Larissa Drachm

Ready to Roll

During the early centuries of coinage, Greek cities adopted designs that could easily be attributed to that particular city. This could take the form of a city symbol, a favorite deity or some subject of local pride. In Thessaly the object of pride was the horse. Good horses were critical to the local way of life and all people were familiar with the ways of the horse.

Larissa, Thessaly - Silver drachm - 350-325 BC - 5.5g
Facing head of nymph Larissa / horse (Greek legend = Laris-aion)

Recent hoard finds have placed on the market large numbers of these Larissa drachms. The horse on the reverse is shown in a variety of postures. This week's Featured Coin shows the horse in a position I recently heard described at a local coin club as "strange". Another member of the club looked at the coin and commented that the pose was not "strange" but very natural. "It looks exactly like my horse when she is ready to roll over." Artistic depiction of animal movement has been the subject of intense study for centuries. Persons uninterested in the animals easily accept artificial looking "rockinghorse" poses but the horse loving people of Thessaly instantly would have recognized and appreciated the lifelike pose.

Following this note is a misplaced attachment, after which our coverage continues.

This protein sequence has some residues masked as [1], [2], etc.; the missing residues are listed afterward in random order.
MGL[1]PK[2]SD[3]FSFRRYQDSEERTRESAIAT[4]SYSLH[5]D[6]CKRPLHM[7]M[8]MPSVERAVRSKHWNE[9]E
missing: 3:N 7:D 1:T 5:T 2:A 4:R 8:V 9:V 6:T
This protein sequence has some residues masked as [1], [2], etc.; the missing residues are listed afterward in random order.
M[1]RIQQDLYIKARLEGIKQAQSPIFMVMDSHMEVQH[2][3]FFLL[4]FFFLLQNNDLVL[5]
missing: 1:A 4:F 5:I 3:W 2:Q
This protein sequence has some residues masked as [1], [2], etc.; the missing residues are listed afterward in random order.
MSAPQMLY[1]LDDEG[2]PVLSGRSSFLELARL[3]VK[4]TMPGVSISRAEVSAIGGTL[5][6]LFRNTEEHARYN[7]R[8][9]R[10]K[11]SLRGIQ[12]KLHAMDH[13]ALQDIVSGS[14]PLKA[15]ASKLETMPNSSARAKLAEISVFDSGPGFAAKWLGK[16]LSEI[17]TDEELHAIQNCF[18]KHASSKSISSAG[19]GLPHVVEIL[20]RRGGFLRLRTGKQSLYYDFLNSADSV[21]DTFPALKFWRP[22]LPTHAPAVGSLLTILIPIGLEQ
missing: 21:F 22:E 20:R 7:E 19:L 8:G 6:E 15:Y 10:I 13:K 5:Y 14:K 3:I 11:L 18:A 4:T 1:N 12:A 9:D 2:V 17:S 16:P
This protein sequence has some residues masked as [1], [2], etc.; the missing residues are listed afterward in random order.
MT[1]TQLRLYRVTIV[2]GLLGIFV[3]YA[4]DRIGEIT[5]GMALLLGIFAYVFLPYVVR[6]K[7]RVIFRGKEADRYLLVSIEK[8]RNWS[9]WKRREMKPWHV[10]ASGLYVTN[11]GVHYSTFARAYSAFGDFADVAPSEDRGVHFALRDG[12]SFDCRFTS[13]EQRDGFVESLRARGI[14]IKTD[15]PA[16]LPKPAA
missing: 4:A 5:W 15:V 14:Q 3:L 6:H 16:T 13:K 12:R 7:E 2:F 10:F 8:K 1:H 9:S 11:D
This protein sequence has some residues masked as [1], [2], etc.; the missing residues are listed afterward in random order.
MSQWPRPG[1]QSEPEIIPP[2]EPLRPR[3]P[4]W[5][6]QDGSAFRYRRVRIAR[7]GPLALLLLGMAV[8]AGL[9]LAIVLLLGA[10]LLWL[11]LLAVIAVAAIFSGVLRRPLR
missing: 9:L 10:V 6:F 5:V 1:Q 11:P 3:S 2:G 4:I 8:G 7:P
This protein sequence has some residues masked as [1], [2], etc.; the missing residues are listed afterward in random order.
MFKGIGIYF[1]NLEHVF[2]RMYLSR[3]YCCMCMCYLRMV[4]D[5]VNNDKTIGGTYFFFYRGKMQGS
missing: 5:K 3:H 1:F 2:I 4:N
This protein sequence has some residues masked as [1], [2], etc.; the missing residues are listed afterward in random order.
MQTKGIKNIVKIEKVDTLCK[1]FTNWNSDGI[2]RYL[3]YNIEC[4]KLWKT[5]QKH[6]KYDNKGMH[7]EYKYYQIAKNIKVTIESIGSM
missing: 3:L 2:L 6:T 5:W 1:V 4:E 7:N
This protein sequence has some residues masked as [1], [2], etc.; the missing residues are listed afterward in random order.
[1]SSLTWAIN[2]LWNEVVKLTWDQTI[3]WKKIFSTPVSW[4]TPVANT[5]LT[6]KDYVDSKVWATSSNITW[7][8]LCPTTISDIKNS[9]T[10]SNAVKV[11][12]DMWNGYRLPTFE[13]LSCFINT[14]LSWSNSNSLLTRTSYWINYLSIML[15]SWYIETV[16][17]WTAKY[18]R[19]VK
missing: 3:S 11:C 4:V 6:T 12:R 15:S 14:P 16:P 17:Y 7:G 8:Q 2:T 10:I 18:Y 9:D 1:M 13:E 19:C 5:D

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(c) 1997 Doug Smith